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Hyundai Revamps The i10

By raccars Published

The next generation of Hyundai's smart supermini is on the way, with improvements including a more spacious cabin, cleaner engines and a more comprehensive range of equipment.

The previous i10 has seen considerable success in the UK, partly thanks to the Scrappage Scheme that has helped Hyundai to shift 110,000 units since its arrival on the scene in 2008. In fact it is the brand's best selling model in Britain, so the new version has a lot to live up to.

Buyers of the existing Hyundai i10 paid from £4,995, after the Scrappage Scheme discount of £2,000, so the next generation sounds appears to have ideas above its station with a starting price of £8,500. But Hyundai is confident that it is offering enough improvement in the package to convince consumers to part with the extra cash. The car will be available from January 2014.

Although the updated i10 is only 65mm wider and 80mm longer than its predecessor, the interior feels much larger. Hyundai is keen to point out that its boot leads all the competition, including the VW up!, with 272 litres of available space, which is 27 litres bigger than the first generation i10.

The passenger area of the cabin is equally spacious, with even six-footers able to sit in comfort in the rear. Every inch of space has been utilised with handy cubby holes and bottle holders. The controls are rather smartly made and dashboard materials are reassuringly good quality for a budget car. While the i10 is supposed to be a no frills vehicle, Hyundai's market research showed that customers prefer a more engineered finish than seen in the utilitarian up!, for example. However Hyundai is determined that the i10 should retain its status as a value proposition.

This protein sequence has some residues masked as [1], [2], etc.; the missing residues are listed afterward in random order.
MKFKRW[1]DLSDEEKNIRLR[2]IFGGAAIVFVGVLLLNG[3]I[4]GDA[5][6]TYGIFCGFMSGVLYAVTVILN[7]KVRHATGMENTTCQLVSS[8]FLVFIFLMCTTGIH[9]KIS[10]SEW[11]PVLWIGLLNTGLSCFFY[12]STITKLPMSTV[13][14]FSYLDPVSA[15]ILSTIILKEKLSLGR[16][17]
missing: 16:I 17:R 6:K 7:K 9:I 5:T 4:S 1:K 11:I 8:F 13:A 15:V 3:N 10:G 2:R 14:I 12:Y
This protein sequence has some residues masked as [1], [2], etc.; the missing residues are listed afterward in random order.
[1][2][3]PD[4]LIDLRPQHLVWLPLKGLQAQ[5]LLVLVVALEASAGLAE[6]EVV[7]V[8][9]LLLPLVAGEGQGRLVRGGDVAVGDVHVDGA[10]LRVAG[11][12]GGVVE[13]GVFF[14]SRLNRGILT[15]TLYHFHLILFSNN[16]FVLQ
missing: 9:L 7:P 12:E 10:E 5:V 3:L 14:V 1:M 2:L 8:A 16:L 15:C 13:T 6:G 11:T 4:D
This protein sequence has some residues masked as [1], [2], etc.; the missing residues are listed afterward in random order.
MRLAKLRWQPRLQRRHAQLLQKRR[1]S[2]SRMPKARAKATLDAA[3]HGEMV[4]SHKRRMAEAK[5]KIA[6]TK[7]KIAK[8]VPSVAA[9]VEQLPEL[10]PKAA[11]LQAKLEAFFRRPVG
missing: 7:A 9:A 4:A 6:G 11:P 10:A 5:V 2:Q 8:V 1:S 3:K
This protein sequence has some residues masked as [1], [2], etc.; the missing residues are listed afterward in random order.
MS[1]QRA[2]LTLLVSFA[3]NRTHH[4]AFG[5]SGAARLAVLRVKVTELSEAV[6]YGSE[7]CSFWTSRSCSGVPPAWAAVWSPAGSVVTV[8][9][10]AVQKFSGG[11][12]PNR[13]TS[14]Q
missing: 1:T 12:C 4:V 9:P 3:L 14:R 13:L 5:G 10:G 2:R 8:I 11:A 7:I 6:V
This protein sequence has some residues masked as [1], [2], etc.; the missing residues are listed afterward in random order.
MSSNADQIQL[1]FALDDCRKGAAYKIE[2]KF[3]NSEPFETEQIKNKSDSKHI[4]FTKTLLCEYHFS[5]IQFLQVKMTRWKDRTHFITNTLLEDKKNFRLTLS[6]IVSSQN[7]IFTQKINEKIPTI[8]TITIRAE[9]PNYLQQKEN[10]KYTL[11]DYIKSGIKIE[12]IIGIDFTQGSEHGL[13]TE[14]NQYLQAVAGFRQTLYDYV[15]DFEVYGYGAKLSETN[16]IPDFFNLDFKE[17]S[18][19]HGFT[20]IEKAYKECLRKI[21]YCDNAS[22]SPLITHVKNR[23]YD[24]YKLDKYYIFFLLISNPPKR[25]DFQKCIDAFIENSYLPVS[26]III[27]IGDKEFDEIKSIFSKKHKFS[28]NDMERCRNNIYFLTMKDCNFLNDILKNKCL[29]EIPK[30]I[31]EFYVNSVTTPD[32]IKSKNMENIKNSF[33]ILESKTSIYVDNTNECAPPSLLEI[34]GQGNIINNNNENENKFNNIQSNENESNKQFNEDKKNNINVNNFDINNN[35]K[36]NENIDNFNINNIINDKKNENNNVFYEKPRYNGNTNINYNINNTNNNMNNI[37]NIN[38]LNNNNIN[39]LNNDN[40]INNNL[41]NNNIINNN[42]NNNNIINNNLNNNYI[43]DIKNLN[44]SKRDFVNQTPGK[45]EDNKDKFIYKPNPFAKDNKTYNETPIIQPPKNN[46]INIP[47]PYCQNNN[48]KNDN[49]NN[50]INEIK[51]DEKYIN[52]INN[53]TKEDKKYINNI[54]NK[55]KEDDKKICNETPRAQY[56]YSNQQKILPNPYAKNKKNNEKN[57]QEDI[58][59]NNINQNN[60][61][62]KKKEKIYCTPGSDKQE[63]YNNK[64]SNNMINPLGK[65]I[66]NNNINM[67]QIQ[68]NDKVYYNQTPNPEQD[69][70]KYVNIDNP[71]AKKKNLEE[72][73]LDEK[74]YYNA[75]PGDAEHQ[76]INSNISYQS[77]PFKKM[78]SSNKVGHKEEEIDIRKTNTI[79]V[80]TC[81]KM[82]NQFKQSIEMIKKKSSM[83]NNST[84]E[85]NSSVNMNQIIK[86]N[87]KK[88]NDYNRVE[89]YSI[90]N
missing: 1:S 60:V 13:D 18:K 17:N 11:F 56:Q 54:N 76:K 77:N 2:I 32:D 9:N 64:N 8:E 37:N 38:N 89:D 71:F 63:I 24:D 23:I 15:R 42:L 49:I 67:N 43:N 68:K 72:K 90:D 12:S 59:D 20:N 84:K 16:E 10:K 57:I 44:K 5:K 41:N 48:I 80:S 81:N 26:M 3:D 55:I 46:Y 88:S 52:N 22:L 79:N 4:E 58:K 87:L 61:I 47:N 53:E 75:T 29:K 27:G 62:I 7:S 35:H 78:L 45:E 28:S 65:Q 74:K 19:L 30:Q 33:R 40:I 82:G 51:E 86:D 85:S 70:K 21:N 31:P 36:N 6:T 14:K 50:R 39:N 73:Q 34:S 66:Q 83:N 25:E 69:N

Options will include a leather trimmed, heated steering wheel, speed limiter, keyless entry and cruise control. Specifics for the trim levels have yet to be confirmed but the i10 will have a three model line up dubbed S, SE and Premium. Safety features include six airbags, tyre pressure monitor and electronic stability control across the board.

The existing model's petrol engine range, as shared with the Kia Picanto, will be retained for the new car and will be admirably frugal. The three and four cylinder 1.0 litre units generate sub-100g/km levels of CO2 emissions, while a 90bhp four cylinder 1.2 litre version won't be much higher.

Hyundai is campaigning on a serious upgrade in quality and driving dynamics to justify the increased price, the results of which will be seen first at the new i10's public debut in Frankfurt next month.

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